THE IMPLICATIONS OF MARKETING GOOD CAUSES TO STUDENT GEN-YERS: EXAMINING PERCEPTIONS OF CAUSE MARKETING
Annie Paul (Maureen Mathison)
Department of Marketing
University of Utah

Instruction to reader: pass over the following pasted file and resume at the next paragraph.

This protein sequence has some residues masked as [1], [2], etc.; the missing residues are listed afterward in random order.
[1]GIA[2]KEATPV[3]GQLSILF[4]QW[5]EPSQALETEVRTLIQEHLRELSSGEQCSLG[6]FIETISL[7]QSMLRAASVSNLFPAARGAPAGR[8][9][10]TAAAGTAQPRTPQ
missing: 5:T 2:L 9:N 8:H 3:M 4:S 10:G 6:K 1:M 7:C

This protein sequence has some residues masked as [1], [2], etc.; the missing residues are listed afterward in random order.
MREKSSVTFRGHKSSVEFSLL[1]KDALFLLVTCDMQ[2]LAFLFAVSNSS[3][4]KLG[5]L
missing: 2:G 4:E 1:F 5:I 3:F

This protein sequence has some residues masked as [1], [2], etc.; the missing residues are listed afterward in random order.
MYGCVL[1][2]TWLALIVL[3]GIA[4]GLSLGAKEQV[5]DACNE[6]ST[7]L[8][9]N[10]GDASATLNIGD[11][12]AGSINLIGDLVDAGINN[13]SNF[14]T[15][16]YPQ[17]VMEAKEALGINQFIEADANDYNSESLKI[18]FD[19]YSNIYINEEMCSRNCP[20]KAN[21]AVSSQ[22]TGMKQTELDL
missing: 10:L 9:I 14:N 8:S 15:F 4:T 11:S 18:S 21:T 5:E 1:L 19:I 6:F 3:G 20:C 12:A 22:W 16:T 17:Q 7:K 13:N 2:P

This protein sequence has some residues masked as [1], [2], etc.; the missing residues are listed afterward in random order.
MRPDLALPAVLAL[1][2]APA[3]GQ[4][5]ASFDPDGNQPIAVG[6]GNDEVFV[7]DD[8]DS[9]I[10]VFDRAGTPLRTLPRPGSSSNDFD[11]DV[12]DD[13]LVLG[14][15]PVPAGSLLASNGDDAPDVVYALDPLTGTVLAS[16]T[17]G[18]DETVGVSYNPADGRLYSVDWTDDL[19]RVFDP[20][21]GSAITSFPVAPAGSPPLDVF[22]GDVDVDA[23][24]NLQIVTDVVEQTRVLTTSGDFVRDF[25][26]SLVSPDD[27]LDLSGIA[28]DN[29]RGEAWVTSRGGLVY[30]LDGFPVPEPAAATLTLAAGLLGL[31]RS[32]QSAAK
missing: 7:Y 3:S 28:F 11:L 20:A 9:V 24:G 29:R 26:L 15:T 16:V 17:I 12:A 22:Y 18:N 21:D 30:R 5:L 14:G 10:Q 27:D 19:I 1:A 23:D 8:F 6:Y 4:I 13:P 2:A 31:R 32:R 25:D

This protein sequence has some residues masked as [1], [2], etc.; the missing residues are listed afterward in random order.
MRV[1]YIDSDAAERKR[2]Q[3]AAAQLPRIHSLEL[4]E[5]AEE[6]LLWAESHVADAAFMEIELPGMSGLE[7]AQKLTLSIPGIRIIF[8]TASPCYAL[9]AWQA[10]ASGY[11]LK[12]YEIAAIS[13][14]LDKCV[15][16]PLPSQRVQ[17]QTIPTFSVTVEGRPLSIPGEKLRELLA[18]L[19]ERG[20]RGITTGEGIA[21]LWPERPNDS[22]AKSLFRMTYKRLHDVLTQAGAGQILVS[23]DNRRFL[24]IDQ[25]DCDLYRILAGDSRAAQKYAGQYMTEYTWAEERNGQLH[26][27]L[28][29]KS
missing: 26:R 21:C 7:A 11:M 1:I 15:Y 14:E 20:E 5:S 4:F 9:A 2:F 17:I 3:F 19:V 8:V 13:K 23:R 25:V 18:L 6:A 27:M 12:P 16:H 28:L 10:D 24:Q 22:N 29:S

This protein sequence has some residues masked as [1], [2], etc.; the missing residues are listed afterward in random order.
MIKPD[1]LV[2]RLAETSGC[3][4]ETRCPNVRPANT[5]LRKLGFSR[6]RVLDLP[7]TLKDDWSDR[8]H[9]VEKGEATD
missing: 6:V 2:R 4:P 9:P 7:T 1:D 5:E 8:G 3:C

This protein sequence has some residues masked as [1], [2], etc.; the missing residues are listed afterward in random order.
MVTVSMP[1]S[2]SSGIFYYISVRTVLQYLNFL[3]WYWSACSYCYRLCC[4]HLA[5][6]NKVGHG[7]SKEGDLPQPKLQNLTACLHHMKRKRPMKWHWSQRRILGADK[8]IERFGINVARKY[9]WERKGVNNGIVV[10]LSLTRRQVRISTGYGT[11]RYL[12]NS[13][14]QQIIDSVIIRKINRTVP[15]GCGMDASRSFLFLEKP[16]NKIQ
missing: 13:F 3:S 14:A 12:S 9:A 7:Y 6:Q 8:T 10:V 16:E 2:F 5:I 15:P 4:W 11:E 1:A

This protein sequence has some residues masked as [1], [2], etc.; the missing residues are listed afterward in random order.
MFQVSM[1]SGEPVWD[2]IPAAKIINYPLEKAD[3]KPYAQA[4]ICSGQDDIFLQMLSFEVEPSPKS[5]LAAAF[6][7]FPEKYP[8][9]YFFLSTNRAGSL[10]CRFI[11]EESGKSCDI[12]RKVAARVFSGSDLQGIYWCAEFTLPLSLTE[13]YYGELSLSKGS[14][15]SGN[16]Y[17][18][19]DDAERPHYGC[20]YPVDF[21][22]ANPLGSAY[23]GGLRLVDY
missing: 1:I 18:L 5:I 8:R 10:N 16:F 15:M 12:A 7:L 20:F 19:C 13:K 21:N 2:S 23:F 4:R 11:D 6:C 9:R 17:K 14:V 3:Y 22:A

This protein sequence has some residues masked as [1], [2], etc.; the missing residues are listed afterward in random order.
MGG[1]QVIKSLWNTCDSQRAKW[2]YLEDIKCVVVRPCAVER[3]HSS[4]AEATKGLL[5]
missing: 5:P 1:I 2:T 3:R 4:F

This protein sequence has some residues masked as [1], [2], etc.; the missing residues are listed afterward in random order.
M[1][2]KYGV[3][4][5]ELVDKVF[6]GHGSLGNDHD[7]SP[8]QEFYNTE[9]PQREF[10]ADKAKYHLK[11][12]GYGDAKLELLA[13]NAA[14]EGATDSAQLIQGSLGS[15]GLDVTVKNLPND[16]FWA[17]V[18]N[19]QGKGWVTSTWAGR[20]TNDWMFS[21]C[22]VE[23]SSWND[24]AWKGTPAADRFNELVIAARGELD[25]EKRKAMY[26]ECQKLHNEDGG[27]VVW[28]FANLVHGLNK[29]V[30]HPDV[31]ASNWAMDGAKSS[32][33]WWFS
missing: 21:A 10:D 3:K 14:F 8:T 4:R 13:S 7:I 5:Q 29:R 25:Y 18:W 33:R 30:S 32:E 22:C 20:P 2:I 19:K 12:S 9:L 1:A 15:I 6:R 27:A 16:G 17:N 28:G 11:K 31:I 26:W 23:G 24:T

Today many companies are increasingly engaging in corporate social responsibility (CSR) efforts with the goal of creating a more positive reputation in consumers’ minds while increasing sales and revenues. Many of these companies implement CSR initiatives by partnering with a charity or another cause championed by a nonprofit. These corporations often seek to promote their commitment to said cause(s) through cause marketing (CM). By linking a firm’s cause-beneficial fund-raising activities to the purchase of its products/services, CM achieves two objectives: (1) to help worthy causes and (2) to improve a company’s performance. Although the literature shows CM to be gaining ground, little is known about student perceptions, and more specifically, about those of Business students. Nevertheless, some studies show that Millenials (those born between 1980 and 2000), also known as “Gen Y-ers,” pay more attention to CM campaigns and are more likely to buy a product if it supports a social issue with which they are sympathetic. Since this is the case, would “tomorrow’s business managers,” i.e. business students, also share this increasing consciousness with other students? This study examines the CM perspectives of Millenial students through the lens of their personal and professional identities, specifically comparing Business majors’ views with those of other undergraduates at a large public university. Results show that from a personal identity perspective, Business students were less likely to support CM compared to other students. However, from a professional identity perspective, all students reported having mixed views regarding companies’ partnerships with good causes. Business students saw these affiliations as expenses rather than as benefits to companies, and few students overall recognized these relationships’ benefits to consumers. More needs to be done to address the gap between firms’ goals with CM and Millenials’, particularly Business students’, perceptions of these partnerships.
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